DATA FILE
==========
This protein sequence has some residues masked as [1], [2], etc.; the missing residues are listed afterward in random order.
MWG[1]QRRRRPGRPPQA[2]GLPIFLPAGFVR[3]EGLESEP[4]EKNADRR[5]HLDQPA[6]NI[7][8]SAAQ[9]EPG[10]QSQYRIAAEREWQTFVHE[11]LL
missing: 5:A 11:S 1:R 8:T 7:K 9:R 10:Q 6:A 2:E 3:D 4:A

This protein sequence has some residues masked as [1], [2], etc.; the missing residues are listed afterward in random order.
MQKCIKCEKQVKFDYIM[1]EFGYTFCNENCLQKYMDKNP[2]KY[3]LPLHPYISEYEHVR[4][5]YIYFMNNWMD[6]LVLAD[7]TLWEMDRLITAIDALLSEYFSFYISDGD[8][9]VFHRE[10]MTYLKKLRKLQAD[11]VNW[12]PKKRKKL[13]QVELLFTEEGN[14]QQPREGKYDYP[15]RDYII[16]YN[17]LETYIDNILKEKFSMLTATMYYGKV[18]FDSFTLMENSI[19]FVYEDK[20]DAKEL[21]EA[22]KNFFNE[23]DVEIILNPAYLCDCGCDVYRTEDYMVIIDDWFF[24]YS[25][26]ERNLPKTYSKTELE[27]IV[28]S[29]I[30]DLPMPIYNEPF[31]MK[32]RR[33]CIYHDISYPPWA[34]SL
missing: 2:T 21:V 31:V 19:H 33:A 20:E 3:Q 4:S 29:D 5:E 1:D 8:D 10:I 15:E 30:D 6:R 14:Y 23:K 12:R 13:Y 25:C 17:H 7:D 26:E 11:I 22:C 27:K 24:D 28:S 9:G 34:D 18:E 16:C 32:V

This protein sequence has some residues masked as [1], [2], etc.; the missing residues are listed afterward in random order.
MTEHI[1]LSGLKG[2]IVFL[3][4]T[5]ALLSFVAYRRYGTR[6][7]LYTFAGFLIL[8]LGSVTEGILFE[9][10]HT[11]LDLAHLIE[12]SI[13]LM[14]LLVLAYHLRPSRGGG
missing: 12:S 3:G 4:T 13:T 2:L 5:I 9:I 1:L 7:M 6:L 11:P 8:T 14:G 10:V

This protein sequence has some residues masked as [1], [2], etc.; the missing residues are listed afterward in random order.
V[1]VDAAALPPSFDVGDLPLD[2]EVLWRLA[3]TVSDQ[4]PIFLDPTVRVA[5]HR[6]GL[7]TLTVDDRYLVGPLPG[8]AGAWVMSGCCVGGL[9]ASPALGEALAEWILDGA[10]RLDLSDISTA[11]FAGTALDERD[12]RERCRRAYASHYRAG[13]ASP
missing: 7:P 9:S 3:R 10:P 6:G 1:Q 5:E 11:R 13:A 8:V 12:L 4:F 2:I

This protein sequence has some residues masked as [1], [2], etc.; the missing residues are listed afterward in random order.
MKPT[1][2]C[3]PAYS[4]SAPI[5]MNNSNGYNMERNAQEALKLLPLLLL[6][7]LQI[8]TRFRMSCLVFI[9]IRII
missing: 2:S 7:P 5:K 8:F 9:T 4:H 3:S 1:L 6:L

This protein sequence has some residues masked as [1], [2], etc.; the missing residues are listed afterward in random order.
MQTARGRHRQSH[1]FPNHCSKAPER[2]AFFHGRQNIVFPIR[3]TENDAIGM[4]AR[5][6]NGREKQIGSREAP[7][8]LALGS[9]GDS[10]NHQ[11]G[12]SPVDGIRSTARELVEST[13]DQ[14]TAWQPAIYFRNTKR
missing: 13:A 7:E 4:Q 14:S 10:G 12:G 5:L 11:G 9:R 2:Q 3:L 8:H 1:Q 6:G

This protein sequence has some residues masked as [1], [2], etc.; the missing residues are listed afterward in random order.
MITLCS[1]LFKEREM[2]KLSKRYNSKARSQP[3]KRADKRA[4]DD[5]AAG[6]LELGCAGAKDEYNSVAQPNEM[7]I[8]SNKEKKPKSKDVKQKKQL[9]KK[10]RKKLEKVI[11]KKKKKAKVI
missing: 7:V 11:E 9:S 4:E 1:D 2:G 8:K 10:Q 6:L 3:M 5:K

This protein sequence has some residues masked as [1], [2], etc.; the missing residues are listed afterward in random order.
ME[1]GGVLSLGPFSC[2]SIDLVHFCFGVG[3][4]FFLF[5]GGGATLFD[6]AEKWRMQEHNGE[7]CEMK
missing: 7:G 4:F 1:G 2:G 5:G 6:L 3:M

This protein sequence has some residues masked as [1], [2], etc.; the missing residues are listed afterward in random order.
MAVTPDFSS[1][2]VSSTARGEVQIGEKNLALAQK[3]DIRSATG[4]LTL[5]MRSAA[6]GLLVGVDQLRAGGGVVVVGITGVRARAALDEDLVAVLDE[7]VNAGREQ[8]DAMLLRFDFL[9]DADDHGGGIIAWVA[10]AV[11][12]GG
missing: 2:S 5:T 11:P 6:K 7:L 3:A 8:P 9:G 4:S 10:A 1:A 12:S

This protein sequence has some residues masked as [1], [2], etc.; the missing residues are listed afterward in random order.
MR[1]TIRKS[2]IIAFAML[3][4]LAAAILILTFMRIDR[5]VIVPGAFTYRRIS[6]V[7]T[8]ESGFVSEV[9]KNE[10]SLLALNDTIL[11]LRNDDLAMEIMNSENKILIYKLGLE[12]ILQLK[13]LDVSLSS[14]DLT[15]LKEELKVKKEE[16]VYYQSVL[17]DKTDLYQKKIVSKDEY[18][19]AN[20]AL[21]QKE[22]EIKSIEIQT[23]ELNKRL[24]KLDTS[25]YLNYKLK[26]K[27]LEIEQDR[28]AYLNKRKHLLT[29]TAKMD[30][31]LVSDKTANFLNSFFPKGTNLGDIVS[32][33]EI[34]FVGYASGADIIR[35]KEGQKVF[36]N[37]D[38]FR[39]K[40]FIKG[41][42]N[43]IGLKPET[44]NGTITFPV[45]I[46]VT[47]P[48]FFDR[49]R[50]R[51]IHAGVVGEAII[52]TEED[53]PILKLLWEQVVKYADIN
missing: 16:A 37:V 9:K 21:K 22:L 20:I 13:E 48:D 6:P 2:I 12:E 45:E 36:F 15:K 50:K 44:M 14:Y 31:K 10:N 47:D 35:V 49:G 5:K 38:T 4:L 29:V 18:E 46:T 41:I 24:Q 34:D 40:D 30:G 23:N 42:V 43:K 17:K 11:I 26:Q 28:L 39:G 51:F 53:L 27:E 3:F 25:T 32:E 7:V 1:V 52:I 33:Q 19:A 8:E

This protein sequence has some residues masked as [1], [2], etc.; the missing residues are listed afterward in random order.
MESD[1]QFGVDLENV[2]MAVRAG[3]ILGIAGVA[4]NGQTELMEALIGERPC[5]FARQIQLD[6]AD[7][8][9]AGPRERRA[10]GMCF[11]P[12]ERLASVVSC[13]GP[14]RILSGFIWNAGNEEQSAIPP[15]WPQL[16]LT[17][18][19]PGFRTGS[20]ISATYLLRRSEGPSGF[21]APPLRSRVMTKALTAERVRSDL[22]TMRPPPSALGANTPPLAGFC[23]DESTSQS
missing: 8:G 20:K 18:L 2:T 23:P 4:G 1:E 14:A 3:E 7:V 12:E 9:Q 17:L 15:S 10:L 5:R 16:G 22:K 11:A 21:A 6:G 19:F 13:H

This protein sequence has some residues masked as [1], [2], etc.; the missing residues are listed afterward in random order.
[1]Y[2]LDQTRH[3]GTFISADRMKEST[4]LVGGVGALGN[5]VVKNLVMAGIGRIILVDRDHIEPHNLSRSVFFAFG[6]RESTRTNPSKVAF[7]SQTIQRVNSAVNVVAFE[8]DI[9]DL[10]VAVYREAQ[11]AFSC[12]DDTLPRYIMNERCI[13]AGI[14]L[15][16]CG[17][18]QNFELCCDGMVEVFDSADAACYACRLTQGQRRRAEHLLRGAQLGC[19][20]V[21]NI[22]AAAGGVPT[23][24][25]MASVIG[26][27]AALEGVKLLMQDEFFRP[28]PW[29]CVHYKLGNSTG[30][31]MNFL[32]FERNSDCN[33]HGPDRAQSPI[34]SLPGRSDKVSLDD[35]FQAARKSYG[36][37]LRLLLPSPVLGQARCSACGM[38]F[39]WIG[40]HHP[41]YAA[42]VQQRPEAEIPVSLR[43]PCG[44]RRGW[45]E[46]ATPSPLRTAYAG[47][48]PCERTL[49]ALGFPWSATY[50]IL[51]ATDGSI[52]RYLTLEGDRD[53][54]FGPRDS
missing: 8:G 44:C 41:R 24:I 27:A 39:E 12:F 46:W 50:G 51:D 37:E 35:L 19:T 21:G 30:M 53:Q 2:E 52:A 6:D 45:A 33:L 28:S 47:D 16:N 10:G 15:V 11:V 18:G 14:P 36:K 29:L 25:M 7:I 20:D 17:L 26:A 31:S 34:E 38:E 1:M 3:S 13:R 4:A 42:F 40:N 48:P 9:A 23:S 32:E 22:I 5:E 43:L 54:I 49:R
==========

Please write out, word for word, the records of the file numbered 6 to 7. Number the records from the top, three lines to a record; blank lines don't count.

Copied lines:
This protein sequence has some residues masked as [1], [2], etc.; the missing residues are listed afterward in random order.
MQTARGRHRQSH[1]FPNHCSKAPER[2]AFFHGRQNIVFPIR[3]TENDAIGM[4]AR[5][6]NGREKQIGSREAP[7][8]LALGS[9]GDS[10]NHQ[11]G[12]SPVDGIRSTARELVEST[13]DQ[14]TAWQPAIYFRNTKR
missing: 13:A 7:E 4:Q 14:S 10:G 12:G 5:L 11:G 9:R 2:Q 3:L 8:H 1:Q 6:G

This protein sequence has some residues masked as [1], [2], etc.; the missing residues are listed afterward in random order.
MITLCS[1]LFKEREM[2]KLSKRYNSKARSQP[3]KRADKRA[4]DD[5]AAG[6]LELGCAGAKDEYNSVAQPNEM[7]I[8]SNKEKKPKSKDVKQKKQL[9]KK[10]RKKLEKVI[11]KKKKKAKVI
missing: 7:V 11:E 9:S 4:E 1:D 2:G 8:K 10:Q 6:L 3:M 5:K